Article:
I don’t know about you, but to me that seems like a surprisingly recent development in the language.

17 thoughts on “Sciency Words: Alien

  1. Coincidentally I’ve been filling in a US tax form today and the US government is firmly of the opinion that I am an alien. After being called an alien 10 times, it stops being funny and becomes tiresome. Makes me want to abduct someone from the IRS and carry out experiments on them with my disgusting alien apparatus.

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  2. Edmond Hamilton’s “Crashing Suns” stories helped to define the space genre in the late 1920s. Interestingly, the word “alien” appears sporadically in them, but always as an adjective: “alien and unhuman forms”, “alien ships”, “alien in appearance”. (These very pulp stories are remarkable for how much they defined common space opera tropes.) “Alien” doesn’t appear at all in E.E. Doc Smith’s “Skylark of Space” novel, another genre defining pioneer of the same period. Hamilton’s use seems like an intermediate step toward the current use of the word.

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    1. E.E. Smith did give us the “trafficking with alien forms of life” bit. I guess that’s still an adjective form, though. Going through this Brave New Words book, it definitely seems like there was a transition period in the 1920’s where people were using the word in science fiction, but not quite the way we use it now. It looks like it starts appearing as a noun in the mid-1930’s.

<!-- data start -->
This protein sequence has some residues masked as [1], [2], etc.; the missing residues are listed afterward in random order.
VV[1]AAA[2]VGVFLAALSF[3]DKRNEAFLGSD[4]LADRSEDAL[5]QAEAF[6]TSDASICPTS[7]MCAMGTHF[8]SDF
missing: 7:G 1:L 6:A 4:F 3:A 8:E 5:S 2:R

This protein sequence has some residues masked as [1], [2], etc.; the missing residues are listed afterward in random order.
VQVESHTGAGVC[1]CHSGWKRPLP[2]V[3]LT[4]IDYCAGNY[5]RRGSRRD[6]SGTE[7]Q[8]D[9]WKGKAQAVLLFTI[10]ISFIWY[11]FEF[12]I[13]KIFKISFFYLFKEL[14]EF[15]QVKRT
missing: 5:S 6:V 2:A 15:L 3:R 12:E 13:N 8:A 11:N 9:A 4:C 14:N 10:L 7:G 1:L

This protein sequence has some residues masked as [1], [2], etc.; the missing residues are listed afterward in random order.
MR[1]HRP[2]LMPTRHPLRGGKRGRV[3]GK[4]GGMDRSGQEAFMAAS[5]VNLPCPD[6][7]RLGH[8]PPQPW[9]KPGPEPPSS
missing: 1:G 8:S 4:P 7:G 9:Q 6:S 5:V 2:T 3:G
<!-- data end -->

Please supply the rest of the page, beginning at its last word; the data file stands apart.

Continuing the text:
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  3. As a partial side note, big dark eyes for aliens were imagined pre-20th century, but sensationalized in the early part of the century via emerging mass media (magazines as you say, and then radio).

    From “The War of the Worlds”:

    “They were, I now saw, the most unearthly creatures it is possible to conceive. They were huge round bodies—or, rather, heads—about four feet in diameter, each body having in front of it a face. This face had no nostrils—indeed, the Martians do not seem to have had any sense of smell, but it had a pair of very large dark-coloured eyes, and just beneath this a kind of fleshy beak. In the back of this head or body—I scarcely know how to speak of it—was the single tight tympanic surface, since known to be anatomically an ear, though it must have been almost useless in our dense air. In a group round the mouth were sixteen slender, almost whiplike tentacles, arranged in two bunches of eight each. These bunches have since been named rather aptly, by that distinguished anatomist, Professor Howes, the hands”

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      1. The simplest (and likely) explanation is that H.G. Wells, as a biologist, was imagining how evolution would work on an alien world, for what was known about Mars in that day, for an intelligent race much older than humans. When one starts to imagine what that description actually looks like, it is a bit frightening. Orson Welles then put the story to radio narrative and the rest is history.

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  4. Pingback: An interesting Blog | Episyllogism
    1. Yeah, I remember reading about hypothetical “alien” microorganisms that might exist deep underground. They’d be alien in the sense that their genetic code would be totally different from ours, but they still evolved here. It’s an interesting concept, but I really didn’t agree with the usage of alien in that context.